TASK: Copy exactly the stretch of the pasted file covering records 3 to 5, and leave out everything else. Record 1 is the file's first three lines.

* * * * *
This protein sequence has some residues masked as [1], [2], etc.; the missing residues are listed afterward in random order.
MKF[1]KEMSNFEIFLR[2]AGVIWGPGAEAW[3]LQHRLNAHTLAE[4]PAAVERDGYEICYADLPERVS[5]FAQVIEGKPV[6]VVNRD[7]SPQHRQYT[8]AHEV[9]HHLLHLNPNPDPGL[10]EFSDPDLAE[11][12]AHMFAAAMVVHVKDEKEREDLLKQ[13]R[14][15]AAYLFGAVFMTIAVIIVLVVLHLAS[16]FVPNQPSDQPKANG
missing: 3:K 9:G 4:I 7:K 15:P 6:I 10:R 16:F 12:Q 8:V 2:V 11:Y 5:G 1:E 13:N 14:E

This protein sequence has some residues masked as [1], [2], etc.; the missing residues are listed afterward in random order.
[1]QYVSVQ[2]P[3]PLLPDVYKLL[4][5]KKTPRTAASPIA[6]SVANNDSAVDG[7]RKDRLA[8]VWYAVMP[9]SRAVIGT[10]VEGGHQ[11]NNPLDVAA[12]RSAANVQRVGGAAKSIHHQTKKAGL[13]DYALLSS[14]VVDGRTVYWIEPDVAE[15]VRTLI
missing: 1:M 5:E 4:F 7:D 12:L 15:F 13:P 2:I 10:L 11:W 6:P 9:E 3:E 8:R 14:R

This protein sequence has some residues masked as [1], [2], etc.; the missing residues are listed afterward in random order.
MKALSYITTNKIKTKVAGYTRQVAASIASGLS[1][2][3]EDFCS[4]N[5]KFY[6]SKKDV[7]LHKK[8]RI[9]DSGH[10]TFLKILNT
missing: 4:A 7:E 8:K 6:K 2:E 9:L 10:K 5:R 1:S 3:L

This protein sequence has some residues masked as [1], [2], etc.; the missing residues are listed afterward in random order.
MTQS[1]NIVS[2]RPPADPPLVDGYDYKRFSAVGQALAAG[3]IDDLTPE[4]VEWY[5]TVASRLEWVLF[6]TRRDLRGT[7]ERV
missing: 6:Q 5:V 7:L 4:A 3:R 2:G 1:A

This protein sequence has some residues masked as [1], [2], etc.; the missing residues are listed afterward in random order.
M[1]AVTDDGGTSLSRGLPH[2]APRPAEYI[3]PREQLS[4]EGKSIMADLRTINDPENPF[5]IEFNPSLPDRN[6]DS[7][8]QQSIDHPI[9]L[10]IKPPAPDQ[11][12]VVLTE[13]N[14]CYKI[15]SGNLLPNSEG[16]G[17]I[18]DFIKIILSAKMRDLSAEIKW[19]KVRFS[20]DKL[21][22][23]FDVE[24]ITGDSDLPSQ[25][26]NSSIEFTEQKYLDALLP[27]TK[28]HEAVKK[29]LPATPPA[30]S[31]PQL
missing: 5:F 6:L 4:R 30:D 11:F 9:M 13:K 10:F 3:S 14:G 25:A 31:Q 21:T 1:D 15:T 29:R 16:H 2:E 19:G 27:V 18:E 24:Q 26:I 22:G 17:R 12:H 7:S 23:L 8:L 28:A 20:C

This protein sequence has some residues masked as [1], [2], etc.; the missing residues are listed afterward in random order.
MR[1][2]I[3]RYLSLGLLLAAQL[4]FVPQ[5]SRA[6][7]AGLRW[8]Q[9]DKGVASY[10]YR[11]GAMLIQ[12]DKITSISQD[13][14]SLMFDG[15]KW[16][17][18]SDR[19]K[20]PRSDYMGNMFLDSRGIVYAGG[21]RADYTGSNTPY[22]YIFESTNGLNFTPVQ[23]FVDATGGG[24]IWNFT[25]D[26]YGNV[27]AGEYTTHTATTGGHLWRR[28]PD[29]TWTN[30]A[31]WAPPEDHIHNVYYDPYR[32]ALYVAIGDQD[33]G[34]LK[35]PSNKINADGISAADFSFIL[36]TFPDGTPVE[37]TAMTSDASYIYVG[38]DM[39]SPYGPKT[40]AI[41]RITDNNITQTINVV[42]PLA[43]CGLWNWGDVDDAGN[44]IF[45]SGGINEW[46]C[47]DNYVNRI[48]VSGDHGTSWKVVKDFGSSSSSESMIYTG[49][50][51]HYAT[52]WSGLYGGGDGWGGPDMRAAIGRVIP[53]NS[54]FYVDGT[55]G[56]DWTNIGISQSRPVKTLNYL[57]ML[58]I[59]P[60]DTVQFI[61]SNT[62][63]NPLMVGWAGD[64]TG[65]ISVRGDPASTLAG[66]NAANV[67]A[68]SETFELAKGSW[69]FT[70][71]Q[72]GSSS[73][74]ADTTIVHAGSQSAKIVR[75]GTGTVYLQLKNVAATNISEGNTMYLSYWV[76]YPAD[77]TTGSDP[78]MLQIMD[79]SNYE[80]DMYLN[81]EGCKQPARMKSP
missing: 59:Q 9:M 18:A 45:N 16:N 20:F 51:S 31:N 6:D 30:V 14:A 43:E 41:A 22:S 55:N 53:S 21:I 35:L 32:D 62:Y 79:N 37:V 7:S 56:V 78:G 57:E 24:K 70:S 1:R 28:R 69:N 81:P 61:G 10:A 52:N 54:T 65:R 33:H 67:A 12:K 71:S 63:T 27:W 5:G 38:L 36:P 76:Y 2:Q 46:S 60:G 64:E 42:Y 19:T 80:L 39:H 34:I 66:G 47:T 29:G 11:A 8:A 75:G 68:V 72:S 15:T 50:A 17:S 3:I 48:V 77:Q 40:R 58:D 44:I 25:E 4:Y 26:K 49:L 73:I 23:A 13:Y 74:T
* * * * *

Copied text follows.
This protein sequence has some residues masked as [1], [2], etc.; the missing residues are listed afterward in random order.
MKALSYITTNKIKTKVAGYTRQVAASIASGLS[1][2][3]EDFCS[4]N[5]KFY[6]SKKDV[7]LHKK[8]RI[9]DSGH[10]TFLKILNT
missing: 4:A 7:E 8:K 6:K 2:E 9:L 10:K 5:R 1:S 3:L

This protein sequence has some residues masked as [1], [2], etc.; the missing residues are listed afterward in random order.
MTQS[1]NIVS[2]RPPADPPLVDGYDYKRFSAVGQALAAG[3]IDDLTPE[4]VEWY[5]TVASRLEWVLF[6]TRRDLRGT[7]ERV
missing: 6:Q 5:V 7:L 4:A 3:R 2:G 1:A

This protein sequence has some residues masked as [1], [2], etc.; the missing residues are listed afterward in random order.
M[1]AVTDDGGTSLSRGLPH[2]APRPAEYI[3]PREQLS[4]EGKSIMADLRTINDPENPF[5]IEFNPSLPDRN[6]DS[7][8]QQSIDHPI[9]L[10]IKPPAPDQ[11][12]VVLTE[13]N[14]CYKI[15]SGNLLPNSEG[16]G[17]I[18]DFIKIILSAKMRDLSAEIKW[19]KVRFS[20]DKL[21][22][23]FDVE[24]ITGDSDLPSQ[25][26]NSSIEFTEQKYLDALLP[27]TK[28]HEAVKK[29]LPATPPA[30]S[31]PQL
missing: 5:F 6:L 4:R 30:D 11:F 9:M 13:K 10:F 3:S 14:G 25:A 31:Q 21:T 1:D 15:T 29:R 16:H 2:E 19:G 27:V 18:E 24:Q 26:I 22:G 17:R 12:H 7:S 23:L 8:L 28:A 20:C